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Kamala Harris’ Vice Presidency Gives These Teens Hope — But They’re Still Nervous

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Kamala Harris is on the brink of history — and our kids are watching. As the nation prepares to inaugurate the United States’ first-ever female vice president, we asked a group of teens to share their thoughts on the momentous occasion.

SheKnows’ “Hatch Kids” — a group of tweens and teens that we’ve been following since 2014 in order to get the unfiltered opinions of Gen Z — have a lot to say about the outgoing Trump administration and the incoming Biden-Harris administration. They’re full of hope — and fear.

The good news is, these teens are just as excited about Kamala Harris’ historic election win as we’d expect them to be. The fact that a Black woman of South Asian descent will hold the second-highest office in the U.S. isn’t lost on them.

“Kamala Harris’ appointment means that the United States of America believes women of color and women in general to be capable and qualified leaders,” says Juno, 15, “and that means a lot.” Adds Julia, 15: “I think it’s important to recognize the significance of her being vice president. And I think it’s a step in a direction that will help so many people and improve our country.”

Indeed, the future really does feel female, more than ever: “I feel like there’s going to be a lot more opportunities for anybody whose identity has been criticized, for anybody who’s felt like they couldn’t succeed in a Trump America,” says Reed, 15. “I think that’s a really awesome thing to feel.”

And yet… it’s not all hope and glory. As happy as these teens feel about our Madam Vice President, there’s fear and nervousness about the state of our country, too. These kids think Donald Trump is a racist — and the damage done by four years of a Trump presidency is evident in what they say. After the attack on our nation’s Capitol, they share fear about the inauguration itself — “They’re still angry and I’m sure there’ll be protests at the inauguration,” says Jack, 15; the views that so many Trump supporters still hold; a Trump 2024 candidacy; and what it all means for them.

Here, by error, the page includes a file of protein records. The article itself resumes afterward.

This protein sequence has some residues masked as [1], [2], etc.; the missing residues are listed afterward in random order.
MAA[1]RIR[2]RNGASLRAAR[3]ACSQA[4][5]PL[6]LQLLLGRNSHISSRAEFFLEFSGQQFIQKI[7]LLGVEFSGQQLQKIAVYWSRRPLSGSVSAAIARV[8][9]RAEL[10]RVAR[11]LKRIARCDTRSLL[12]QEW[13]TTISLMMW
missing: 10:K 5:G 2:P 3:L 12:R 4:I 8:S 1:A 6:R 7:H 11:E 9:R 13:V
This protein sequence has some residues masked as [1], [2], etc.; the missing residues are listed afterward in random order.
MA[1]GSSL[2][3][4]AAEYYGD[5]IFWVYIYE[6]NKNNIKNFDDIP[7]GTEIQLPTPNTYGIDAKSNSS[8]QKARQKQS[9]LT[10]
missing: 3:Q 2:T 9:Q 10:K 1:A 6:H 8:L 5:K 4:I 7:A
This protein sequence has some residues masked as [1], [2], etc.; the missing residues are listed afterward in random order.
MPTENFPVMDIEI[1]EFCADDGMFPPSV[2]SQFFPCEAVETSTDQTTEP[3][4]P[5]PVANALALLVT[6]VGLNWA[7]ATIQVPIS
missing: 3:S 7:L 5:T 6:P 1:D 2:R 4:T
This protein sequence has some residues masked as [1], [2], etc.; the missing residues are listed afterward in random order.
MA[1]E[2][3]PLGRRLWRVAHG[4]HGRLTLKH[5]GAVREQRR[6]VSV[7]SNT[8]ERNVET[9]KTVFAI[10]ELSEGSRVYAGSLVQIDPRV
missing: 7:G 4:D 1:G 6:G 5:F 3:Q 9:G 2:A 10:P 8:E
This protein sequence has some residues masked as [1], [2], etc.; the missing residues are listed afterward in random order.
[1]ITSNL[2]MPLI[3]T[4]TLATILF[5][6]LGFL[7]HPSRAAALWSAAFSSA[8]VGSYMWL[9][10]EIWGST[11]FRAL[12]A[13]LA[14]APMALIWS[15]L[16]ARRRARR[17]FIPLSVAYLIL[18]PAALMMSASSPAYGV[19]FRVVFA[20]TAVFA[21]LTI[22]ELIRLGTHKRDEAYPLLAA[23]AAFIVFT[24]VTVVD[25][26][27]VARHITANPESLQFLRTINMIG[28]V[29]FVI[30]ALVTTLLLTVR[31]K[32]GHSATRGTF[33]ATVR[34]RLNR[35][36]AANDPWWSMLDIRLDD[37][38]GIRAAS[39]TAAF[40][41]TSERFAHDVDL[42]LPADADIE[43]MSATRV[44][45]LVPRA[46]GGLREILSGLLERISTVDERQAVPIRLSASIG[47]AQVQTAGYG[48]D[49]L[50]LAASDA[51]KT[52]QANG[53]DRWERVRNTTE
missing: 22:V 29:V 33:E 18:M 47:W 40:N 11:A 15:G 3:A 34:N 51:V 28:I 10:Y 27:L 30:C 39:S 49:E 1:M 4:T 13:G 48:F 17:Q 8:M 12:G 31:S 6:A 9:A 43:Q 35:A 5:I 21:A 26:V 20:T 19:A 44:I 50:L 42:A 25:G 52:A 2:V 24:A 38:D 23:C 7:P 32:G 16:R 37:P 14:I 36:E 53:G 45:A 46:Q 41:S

“I think that growing up in the Trump era kind of made my whole generation a lot more pessimistic about what they could achieve,” admits Reed. “You see the president is supposed to be somebody who’s respected and somebody who’s the voice of the nation saying these, like, despicable things.

It’s hard to hear that kind of earned pessimism from our kids. It’s natural, as parents, to want to shield our young humans from the most unpleasant parts of politics, but as these kids show us so eloquently, it’s not possible, and not even smart to try. If we’re striving to raise well-informed and conscientious young people — young people who will lead the charge for change, who will become the next generation of politicians — we need to talk about it all.

So on January 20, 2021, these kids — all our kids — will watch as history is made and a new chapter begins. They’ll be filled with hope — but still know there is so much work to be done. They’ll be watching, learning, planning on voting, and maybe planning on running themselves. The door is open — Kamala Harris has opened it.

“I’ve always known that I’m capable of achieving anything,” Juno says, “but I think Kamala’s appointment simply proves that I have support and that other people believe in me as much as I believe in myself.



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